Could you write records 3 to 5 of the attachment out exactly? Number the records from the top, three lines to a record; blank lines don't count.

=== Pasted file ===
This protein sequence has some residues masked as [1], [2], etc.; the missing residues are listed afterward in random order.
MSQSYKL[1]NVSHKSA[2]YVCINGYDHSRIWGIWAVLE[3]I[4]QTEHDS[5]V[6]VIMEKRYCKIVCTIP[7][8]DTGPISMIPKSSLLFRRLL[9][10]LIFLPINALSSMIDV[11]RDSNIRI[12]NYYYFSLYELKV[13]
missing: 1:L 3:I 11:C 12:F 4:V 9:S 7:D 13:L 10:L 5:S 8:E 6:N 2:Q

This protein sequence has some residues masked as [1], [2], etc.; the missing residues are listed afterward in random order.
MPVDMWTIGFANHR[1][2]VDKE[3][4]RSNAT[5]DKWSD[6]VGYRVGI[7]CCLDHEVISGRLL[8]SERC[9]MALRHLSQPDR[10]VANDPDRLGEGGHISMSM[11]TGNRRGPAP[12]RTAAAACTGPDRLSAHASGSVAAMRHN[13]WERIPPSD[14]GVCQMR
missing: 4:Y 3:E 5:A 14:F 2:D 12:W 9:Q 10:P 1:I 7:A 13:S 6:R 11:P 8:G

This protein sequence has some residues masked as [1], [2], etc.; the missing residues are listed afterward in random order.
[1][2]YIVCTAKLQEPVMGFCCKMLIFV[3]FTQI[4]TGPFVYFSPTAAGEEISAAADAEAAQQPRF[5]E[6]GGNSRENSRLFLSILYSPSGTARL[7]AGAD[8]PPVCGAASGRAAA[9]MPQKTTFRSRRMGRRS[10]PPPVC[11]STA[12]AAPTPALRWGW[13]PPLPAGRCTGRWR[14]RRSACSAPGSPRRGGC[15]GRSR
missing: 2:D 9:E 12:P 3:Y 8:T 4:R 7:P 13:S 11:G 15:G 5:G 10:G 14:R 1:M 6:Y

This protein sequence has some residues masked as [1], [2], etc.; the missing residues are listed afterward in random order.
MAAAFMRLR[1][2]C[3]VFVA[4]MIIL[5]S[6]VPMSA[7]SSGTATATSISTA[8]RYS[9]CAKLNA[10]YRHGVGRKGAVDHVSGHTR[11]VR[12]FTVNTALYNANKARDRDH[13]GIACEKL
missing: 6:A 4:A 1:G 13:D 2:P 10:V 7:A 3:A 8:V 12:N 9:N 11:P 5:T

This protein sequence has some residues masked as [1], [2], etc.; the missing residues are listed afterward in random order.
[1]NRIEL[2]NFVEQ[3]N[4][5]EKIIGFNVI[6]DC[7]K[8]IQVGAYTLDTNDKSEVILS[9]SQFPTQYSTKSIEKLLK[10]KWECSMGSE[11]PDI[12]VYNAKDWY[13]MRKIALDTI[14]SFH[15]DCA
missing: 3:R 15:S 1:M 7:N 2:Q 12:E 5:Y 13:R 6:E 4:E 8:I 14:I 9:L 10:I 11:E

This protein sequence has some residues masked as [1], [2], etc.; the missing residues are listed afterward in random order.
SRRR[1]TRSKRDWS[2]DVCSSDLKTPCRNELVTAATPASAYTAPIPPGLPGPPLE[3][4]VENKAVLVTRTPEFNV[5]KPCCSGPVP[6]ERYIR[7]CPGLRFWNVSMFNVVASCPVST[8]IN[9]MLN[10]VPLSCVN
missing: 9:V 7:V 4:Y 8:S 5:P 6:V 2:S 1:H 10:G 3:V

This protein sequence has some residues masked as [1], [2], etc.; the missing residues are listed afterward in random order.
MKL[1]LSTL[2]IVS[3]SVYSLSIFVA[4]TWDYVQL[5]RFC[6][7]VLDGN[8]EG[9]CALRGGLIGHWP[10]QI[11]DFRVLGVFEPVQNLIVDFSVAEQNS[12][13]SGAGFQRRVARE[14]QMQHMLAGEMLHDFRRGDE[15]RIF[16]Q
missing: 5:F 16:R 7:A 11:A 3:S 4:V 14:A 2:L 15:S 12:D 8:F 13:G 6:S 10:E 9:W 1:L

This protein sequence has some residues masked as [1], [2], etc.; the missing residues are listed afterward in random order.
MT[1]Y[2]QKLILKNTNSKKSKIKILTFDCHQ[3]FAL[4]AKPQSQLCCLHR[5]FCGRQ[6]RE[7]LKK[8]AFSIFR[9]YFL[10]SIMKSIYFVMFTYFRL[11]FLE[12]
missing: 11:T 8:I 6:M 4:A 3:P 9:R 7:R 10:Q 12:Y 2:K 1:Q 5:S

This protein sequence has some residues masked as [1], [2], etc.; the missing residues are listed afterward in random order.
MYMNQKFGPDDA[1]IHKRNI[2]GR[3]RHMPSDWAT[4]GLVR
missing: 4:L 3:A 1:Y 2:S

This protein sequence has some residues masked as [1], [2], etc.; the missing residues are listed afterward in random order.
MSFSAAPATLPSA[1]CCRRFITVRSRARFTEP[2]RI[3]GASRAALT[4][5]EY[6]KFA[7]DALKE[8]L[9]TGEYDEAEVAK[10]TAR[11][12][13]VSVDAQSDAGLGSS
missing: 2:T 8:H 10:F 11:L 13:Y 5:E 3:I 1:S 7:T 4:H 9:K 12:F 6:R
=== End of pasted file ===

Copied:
This protein sequence has some residues masked as [1], [2], etc.; the missing residues are listed afterward in random order.
[1][2]YIVCTAKLQEPVMGFCCKMLIFV[3]FTQI[4]TGPFVYFSPTAAGEEISAAADAEAAQQPRF[5]E[6]GGNSRENSRLFLSILYSPSGTARL[7]AGAD[8]PPVCGAASGRAAA[9]MPQKTTFRSRRMGRRS[10]PPPVC[11]STA[12]AAPTPALRWGW[13]PPLPAGRCTGRWR[14]RRSACSAPGSPRRGGC[15]GRSR
missing: 2:D 9:E 12:P 3:Y 8:T 4:R 7:P 13:S 11:G 15:G 5:G 10:G 14:R 1:M 6:Y

This protein sequence has some residues masked as [1], [2], etc.; the missing residues are listed afterward in random order.
MAAAFMRLR[1][2]C[3]VFVA[4]MIIL[5]S[6]VPMSA[7]SSGTATATSISTA[8]RYS[9]CAKLNA[10]YRHGVGRKGAVDHVSGHTR[11]VR[12]FTVNTALYNANKARDRDH[13]GIACEKL
missing: 6:A 4:A 1:G 13:D 2:P 10:V 7:A 3:A 8:V 12:N 9:N 11:P 5:T

This protein sequence has some residues masked as [1], [2], etc.; the missing residues are listed afterward in random order.
[1]NRIEL[2]NFVEQ[3]N[4][5]EKIIGFNVI[6]DC[7]K[8]IQVGAYTLDTNDKSEVILS[9]SQFPTQYSTKSIEKLLK[10]KWECSMGSE[11]PDI[12]VYNAKDWY[13]MRKIALDTI[14]SFH[15]DCA
missing: 3:R 15:S 1:M 7:N 2:Q 12:E 5:Y 13:R 6:E 4:E 8:I 14:I 9:L 10:I 11:E